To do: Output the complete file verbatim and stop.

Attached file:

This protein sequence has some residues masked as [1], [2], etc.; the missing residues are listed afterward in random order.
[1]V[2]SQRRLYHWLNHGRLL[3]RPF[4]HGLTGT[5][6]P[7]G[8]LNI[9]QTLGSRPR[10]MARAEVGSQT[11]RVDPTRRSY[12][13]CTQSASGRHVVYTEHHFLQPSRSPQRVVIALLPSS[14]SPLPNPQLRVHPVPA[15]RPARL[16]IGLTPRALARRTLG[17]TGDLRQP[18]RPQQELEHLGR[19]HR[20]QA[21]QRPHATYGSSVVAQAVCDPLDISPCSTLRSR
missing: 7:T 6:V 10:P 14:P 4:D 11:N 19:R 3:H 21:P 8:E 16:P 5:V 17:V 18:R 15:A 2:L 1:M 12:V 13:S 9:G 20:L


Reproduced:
This protein sequence has some residues masked as [1], [2], etc.; the missing residues are listed afterward in random order.
[1]V[2]SQRRLYHWLNHGRLL[3]RPF[4]HGLTGT[5][6]P[7]G[8]LNI[9]QTLGSRPR[10]MARAEVGSQT[11]RVDPTRRSY[12][13]CTQSASGRHVVYTEHHFLQPSRSPQRVVIALLPSS[14]SPLPNPQLRVHPVPA[15]RPARL[16]IGLTPRALARRTLG[17]TGDLRQP[18]RPQQELEHLGR[19]HR[20]QA[21]QRPHATYGSSVVAQAVCDPLDISPCSTLRSR
missing: 7:T 6:V 10:P 14:P 4:D 11:N 19:R 3:H 21:P 8:E 16:P 5:V 17:V 18:R 15:A 2:L 1:M 12:V 13:S 9:G 20:L